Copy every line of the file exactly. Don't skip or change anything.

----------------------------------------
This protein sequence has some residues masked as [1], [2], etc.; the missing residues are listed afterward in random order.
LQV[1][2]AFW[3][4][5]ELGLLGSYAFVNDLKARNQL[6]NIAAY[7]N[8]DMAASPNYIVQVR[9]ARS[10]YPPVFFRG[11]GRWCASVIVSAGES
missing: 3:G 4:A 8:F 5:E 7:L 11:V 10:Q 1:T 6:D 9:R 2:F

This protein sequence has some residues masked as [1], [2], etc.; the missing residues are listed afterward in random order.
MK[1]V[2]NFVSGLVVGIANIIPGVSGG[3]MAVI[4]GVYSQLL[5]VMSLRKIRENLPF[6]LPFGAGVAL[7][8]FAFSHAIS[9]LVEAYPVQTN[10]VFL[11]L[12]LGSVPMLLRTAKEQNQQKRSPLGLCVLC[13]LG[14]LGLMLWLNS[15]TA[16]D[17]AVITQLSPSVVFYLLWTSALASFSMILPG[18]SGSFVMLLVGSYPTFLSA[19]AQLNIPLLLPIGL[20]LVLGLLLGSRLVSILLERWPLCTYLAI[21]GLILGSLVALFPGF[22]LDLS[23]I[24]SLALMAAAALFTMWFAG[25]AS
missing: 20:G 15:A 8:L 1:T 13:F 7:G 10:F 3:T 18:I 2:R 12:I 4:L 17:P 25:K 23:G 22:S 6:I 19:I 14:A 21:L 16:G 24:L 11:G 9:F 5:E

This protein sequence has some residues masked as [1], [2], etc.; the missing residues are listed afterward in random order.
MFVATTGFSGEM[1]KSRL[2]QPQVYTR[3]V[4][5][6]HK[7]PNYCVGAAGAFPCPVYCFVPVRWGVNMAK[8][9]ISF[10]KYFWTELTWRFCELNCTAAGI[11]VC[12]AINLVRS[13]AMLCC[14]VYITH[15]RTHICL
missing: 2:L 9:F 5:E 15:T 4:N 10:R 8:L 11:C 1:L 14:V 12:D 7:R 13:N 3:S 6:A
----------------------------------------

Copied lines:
This protein sequence has some residues masked as [1], [2], etc.; the missing residues are listed afterward in random order.
LQV[1][2]AFW[3][4][5]ELGLLGSYAFVNDLKARNQL[6]NIAAY[7]N[8]DMAASPNYIVQVR[9]ARS[10]YPPVFFRG[11]GRWCASVIVSAGES
missing: 3:G 4:A 8:F 5:E 7:L 11:V 10:Q 1:T 6:D 9:R 2:F

This protein sequence has some residues masked as [1], [2], etc.; the missing residues are listed afterward in random order.
MK[1]V[2]NFVSGLVVGIANIIPGVSGG[3]MAVI[4]GVYSQLL[5]VMSLRKIRENLPF[6]LPFGAGVAL[7][8]FAFSHAIS[9]LVEAYPVQTN[10]VFL[11]L[12]LGSVPMLLRTAKEQNQQKRSPLGLCVLC[13]LG[14]LGLMLWLNS[15]TA[16]D[17]AVITQLSPSVVFYLLWTSALASFSMILPG[18]SGSFVMLLVGSYPTFLSA[19]AQLNIPLLLPIGL[20]LVLGLLLGSRLVSILLERWPLCTYLAI[21]GLILGSLVALFPGF[22]LDLS[23]I[24]SLALMAAAALFTMWFAG[25]AS
missing: 20:G 15:A 8:L 1:T 13:F 7:G 10:F 3:T 18:I 2:R 12:I 4:L 17:P 25:K 23:G 22:S 6:I 19:I 14:A 21:L 16:G 24:L 11:G 9:F 5:E

This protein sequence has some residues masked as [1], [2], etc.; the missing residues are listed afterward in random order.
MFVATTGFSGEM[1]KSRL[2]QPQVYTR[3]V[4][5][6]HK[7]PNYCVGAAGAFPCPVYCFVPVRWGVNMAK[8][9]ISF[10]KYFWTELTWRFCELNCTAAGI[11]VC[12]AINLVRS[13]AMLCC[14]VYITH[15]RTHICL
missing: 2:L 9:F 5:E 15:T 4:N 10:R 8:L 11:C 1:L 14:V 12:D 7:R 13:N 3:S 6:A